i think how amazing this would be to undertake as a journey, and look back to where i am now from wherever i end up, and go WOW.

    reallly, what’s the worst that could happen?

  • Irene says:

    What I wanted as a teenager was to be an airline stewardess and travel. Travelling abroad, was the dream that was discouraged and lost its way untill I read your post. It brought forth a big stream of tears.

    The answer to what’s truly worth doing whether I fail or not surprised me. A poem emerged as I wrote, telling me to spread my wings and fly, to become a traveller and speak my spread the message of love.

    What bothers me is the pain and suffering caused by man’s inhumanity to others, and to the planet

  • Steve Kercher says:

    We’re developing and booking the YEAHouse tour featuring a showcase of some of the best young soloists and bands in the country, along with master-classes with some of the best session players in Nashville. I lost about $20,000 trying something similar to this a few years ago. We learned from that failure and are making the concept better and more beneficial to artists and audiences. Contact me if you want to bring YEAHouse to your H.S. or college.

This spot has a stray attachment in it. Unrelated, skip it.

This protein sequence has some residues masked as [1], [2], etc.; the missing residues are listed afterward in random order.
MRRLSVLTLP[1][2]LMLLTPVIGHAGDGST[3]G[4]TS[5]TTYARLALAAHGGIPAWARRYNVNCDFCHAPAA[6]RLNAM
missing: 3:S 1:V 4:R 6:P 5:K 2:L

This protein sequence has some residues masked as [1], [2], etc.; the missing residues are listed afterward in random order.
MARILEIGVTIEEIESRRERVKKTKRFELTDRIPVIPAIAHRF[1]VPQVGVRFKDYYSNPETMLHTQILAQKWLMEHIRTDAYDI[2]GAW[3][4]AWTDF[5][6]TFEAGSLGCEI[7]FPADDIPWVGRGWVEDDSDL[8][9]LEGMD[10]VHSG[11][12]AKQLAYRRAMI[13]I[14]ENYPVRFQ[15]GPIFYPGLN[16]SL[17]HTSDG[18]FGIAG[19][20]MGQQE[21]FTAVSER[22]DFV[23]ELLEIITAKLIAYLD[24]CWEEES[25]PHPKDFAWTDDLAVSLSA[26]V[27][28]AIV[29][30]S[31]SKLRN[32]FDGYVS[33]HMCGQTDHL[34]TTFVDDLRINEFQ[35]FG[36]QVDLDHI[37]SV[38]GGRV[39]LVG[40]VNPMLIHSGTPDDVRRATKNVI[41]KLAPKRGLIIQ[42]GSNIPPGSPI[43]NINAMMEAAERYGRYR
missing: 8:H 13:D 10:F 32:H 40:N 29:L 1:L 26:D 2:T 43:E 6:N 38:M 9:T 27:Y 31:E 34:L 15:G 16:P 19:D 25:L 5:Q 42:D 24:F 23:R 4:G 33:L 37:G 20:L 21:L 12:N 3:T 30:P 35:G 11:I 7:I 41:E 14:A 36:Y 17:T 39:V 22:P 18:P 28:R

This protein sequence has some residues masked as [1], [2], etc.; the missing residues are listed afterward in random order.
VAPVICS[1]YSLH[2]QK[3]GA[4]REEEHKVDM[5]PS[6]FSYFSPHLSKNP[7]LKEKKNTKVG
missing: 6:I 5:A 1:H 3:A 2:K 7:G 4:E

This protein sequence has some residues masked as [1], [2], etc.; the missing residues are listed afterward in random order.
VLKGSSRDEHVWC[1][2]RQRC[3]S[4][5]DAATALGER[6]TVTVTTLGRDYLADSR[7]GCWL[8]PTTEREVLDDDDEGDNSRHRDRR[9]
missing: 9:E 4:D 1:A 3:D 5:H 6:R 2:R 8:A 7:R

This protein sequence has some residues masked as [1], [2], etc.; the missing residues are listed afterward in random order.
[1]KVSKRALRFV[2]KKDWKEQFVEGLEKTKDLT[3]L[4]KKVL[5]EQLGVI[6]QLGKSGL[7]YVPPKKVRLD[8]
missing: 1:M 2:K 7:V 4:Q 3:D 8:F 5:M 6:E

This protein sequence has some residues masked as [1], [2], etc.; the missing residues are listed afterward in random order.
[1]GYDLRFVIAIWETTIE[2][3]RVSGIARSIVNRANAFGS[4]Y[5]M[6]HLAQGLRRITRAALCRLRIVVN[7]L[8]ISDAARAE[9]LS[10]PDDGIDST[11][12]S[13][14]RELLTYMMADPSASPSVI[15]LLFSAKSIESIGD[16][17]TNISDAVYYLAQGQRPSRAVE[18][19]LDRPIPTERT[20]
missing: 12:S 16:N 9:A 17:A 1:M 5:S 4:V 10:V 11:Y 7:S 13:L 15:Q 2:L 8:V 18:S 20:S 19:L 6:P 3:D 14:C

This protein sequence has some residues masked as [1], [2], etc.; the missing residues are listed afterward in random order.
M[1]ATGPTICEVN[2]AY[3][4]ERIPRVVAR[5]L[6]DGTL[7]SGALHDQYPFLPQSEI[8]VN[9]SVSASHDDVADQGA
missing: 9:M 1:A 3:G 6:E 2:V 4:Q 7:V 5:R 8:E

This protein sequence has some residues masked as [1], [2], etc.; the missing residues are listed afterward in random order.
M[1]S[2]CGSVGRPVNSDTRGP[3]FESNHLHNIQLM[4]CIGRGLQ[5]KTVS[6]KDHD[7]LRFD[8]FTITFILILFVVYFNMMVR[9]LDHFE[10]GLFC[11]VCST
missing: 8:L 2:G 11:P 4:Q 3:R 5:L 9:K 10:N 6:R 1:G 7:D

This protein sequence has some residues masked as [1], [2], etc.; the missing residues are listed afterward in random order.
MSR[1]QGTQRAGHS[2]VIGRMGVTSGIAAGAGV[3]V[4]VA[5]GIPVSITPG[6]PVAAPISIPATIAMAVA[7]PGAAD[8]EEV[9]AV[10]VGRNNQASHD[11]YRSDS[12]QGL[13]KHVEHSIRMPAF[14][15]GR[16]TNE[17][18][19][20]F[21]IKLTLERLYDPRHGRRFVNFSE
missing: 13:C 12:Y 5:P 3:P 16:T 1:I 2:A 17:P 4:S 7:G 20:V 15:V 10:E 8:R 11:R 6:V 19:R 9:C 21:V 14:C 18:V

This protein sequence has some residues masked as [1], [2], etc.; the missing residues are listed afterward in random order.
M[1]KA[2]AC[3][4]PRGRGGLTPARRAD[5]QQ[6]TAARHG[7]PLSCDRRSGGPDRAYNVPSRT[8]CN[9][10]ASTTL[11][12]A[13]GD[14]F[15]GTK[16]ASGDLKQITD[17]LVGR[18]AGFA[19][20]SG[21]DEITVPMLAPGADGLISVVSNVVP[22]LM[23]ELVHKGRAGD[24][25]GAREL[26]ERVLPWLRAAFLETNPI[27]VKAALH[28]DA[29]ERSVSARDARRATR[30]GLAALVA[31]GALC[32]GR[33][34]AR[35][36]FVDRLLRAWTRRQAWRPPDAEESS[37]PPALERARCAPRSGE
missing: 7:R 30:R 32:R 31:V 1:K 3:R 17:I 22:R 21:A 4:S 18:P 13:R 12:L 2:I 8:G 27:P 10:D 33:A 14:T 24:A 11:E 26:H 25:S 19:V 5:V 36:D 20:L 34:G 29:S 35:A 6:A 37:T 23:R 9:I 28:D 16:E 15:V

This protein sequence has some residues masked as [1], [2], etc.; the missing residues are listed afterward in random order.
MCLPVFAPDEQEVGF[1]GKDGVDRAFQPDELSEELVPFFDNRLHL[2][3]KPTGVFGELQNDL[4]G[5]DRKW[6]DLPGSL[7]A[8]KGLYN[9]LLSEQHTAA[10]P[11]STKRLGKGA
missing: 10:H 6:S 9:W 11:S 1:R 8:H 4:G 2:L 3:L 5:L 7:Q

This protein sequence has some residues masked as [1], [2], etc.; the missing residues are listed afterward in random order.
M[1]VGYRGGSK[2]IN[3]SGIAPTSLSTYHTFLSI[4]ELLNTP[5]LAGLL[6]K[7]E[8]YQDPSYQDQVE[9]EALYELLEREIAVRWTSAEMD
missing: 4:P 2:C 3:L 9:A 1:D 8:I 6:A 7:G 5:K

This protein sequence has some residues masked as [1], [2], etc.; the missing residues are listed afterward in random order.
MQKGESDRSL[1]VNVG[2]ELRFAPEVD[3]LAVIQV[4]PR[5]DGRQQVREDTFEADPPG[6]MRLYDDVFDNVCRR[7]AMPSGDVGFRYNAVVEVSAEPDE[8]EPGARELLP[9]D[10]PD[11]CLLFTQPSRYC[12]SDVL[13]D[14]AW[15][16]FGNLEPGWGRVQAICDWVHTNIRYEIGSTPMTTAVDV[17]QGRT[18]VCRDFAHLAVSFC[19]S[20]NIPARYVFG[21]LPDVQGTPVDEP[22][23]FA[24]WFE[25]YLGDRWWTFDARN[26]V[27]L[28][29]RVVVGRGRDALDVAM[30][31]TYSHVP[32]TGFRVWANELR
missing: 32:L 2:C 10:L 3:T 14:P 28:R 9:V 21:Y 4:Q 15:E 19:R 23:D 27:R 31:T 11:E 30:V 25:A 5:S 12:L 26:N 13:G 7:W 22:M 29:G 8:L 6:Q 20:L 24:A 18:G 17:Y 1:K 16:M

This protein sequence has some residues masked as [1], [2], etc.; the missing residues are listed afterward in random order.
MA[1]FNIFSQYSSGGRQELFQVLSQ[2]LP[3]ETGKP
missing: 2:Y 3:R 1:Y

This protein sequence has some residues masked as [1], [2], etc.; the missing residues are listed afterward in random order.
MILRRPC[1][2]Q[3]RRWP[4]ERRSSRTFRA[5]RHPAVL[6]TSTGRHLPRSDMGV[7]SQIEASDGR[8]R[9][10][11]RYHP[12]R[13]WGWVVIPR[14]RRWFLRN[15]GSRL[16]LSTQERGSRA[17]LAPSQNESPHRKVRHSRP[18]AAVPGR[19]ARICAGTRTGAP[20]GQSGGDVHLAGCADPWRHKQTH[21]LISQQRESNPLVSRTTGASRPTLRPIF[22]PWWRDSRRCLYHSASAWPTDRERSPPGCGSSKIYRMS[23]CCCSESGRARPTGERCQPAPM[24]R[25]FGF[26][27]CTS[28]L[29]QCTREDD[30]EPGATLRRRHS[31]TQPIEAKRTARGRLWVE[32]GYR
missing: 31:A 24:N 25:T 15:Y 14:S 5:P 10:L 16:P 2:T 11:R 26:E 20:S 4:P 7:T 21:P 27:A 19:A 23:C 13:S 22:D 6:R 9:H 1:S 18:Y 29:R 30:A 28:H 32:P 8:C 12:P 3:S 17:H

• Pascal says:

    Hey Chris, your post actually come at a good moment. I’m actually in the beginning of my new adventure leaving everything behind in Canada and move to Australia with my girlfriend. We are currently in Mexico and already facing a failure getting a simple transit visa by Los-Angeles to reach Sydney. It’s quite frustrating since they refuse a simple transit visa for an absurd reason.